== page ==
Avoiding dry exposition, Hood unfurls Liberty’s strategy so clearly and dramatically that you feel like you are hearing the story for the first time. Based on The Spy Who Tried to Stop a War by Marcia Mitchell and Thomas Mitchell, the script, by Gregory Bernstein and Sara Bernstein and Hood, turns what begins as a political and press drama into one of the best courtroom dramas since the Holocaust drama, Denial.
This is not the first time Hood has made a legal drama based on a true story. In his South African film, A Reasonable Man, released just before his Oscar winning Tsotsi, a defence attorney uses a defendant’s culture and community values to defend a young herdsman who is accused of brutally killing a one-year-old child, believing it to be an evil spirit.
Emmerson’s defence of Gun, who has, after all, confessed, is equally risky. There is only one defence to breaching the Official Secrets Act, and that is ‘necessity.’ Gun must choose between a lesser sentence in pleading guilty or pleading not guilty by reason of necessity. For Gun, who has no regrets, it’s a no brainer. If anyone is guilty, it is Frank Koza, Tony Blair and George Bush. Emmerson sets out to prove that Gun’s necessity was stopping her country from starting an illegal war.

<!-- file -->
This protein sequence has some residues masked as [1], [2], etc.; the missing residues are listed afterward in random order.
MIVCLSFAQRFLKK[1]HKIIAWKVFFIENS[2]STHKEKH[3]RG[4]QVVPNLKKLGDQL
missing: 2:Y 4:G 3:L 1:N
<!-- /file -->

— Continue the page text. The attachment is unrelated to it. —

The Report, that will be released in November, is another first-rate political thriller, based on the true story of the cover-up of the US post-9/11 torture centres where a government researcher’s personal life is turned upside down by a CIA conspiracy to cover-up the truth. He chooses not to leak his report as a whistle blower, but to rely on his boss, Senator Diane Feinstein, to publish it as an official channel.
At a Q & A, The Report director Scott Z. Burns commented that the number of whistle blowers coming forward is not a good thing because it means the system isn’t working. This issue is not explored as fully as it might have been in Official Secrets. But Knightley’s fine performance helps us understand how a principled young woman gets in over her head. She intended only that the paper would investigate, not publish, the memo and alert the country to the alarming fake news.
You can watch the film trailer here: